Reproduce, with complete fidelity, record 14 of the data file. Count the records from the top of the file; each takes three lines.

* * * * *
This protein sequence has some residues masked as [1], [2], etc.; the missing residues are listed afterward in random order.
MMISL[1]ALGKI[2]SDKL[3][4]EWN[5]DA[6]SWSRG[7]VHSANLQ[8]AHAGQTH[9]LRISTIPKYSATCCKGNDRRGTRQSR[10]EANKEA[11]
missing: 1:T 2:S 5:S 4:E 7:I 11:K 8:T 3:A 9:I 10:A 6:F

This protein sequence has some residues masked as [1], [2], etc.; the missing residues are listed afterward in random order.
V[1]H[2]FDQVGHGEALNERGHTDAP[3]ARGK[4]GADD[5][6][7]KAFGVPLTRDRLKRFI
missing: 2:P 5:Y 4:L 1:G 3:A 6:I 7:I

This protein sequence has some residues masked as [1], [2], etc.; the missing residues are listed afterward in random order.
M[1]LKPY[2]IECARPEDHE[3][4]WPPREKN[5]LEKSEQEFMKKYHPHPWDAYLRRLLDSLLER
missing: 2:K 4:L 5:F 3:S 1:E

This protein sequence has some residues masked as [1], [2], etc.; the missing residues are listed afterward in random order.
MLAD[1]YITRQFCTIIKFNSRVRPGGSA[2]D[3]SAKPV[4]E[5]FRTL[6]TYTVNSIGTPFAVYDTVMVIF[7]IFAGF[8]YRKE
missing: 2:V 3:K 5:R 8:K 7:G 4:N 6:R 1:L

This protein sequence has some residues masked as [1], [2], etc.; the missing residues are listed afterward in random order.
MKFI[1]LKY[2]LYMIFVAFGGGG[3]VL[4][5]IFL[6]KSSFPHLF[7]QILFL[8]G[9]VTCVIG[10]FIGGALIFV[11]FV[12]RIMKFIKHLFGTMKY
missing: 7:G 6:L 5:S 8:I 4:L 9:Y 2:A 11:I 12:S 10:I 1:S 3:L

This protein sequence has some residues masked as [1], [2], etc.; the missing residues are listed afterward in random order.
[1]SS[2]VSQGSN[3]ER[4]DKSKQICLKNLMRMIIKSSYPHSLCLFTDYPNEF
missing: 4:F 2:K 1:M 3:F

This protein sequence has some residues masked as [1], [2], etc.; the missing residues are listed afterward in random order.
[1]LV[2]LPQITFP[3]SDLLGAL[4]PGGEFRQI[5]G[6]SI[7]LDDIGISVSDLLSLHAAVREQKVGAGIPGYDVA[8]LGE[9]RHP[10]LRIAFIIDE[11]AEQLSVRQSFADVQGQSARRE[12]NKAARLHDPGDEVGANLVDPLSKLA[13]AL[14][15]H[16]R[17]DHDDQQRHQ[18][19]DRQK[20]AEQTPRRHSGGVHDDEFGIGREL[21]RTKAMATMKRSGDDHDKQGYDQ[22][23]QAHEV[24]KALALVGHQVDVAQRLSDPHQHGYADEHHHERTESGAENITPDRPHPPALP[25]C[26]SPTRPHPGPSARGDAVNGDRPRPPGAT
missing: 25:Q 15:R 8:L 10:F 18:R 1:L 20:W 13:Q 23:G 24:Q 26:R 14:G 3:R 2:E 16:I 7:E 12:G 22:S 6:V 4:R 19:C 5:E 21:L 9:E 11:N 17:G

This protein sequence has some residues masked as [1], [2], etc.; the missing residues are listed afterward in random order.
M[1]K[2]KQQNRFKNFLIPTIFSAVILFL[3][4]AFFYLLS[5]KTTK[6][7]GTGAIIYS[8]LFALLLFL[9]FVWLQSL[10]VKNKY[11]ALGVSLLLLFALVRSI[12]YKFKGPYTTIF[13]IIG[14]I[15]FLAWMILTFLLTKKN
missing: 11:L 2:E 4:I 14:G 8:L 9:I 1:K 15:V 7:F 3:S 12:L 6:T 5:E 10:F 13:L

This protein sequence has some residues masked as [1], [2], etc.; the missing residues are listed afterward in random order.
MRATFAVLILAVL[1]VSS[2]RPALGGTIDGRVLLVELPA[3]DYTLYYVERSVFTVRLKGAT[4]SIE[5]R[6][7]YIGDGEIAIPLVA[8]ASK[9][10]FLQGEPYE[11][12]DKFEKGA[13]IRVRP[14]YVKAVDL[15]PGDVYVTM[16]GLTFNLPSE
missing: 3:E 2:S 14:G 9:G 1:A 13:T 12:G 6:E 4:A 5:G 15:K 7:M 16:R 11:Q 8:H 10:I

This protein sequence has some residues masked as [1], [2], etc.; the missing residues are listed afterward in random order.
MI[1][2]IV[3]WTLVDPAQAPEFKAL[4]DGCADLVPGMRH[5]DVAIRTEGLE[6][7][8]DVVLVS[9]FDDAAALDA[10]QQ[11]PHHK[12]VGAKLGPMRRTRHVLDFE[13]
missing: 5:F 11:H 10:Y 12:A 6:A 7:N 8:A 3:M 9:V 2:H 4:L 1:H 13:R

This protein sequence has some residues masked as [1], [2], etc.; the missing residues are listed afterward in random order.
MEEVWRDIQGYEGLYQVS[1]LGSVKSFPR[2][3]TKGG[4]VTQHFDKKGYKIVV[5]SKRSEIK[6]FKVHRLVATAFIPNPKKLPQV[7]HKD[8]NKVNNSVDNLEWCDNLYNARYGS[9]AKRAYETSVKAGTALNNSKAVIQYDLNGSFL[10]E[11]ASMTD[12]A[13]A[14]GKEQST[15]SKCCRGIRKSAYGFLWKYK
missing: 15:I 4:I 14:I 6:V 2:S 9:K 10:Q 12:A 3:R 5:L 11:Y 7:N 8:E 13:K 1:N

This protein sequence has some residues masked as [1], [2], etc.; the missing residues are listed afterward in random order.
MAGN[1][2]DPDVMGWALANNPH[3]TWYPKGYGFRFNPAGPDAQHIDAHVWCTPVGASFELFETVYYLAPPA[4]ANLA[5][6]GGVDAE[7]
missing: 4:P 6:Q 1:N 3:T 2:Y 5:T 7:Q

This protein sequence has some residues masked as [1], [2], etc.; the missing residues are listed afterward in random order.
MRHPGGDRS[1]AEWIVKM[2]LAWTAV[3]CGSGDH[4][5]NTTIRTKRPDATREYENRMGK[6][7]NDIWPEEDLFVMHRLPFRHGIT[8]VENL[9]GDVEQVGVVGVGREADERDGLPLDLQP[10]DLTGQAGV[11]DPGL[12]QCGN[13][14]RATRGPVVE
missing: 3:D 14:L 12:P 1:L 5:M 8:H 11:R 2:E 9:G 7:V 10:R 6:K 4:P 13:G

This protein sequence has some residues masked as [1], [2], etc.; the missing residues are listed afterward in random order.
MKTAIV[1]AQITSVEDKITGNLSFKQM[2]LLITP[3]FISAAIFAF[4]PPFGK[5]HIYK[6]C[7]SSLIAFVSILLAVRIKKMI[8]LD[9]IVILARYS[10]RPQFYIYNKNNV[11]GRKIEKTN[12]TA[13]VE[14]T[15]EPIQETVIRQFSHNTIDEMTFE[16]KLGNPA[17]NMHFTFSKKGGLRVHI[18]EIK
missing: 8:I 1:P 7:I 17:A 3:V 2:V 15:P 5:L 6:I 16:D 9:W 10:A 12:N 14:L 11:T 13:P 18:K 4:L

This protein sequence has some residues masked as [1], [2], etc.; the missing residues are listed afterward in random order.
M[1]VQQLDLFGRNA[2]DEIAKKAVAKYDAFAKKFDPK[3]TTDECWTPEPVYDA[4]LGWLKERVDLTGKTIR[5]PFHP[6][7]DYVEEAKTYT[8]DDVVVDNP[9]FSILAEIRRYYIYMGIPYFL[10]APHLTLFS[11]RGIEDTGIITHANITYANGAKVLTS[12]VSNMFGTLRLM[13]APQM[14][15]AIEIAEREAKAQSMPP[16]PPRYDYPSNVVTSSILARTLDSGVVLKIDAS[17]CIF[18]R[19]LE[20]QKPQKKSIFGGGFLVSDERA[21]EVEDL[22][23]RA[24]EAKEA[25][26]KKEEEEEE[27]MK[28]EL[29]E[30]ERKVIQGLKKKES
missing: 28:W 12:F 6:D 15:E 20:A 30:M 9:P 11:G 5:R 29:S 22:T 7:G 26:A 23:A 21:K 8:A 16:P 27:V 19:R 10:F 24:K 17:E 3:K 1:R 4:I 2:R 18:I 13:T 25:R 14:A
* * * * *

This protein sequence has some residues masked as [1], [2], etc.; the missing residues are listed afterward in random order.
MKTAIV[1]AQITSVEDKITGNLSFKQM[2]LLITP[3]FISAAIFAF[4]PPFGK[5]HIYK[6]C[7]SSLIAFVSILLAVRIKKMI[8]LD[9]IVILARYS[10]RPQFYIYNKNNV[11]GRKIEKTN[12]TA[13]VE[14]T[15]EPIQETVIRQFSHNTIDEMTFE[16]KLGNPA[17]NMHFTFSKKGGLRVHI[18]EIK
missing: 8:I 1:P 7:I 17:A 3:V 2:V 15:P 5:L 6:I 16:D 9:W 10:A 12:N 14:L 11:T 13:P 18:K 4:L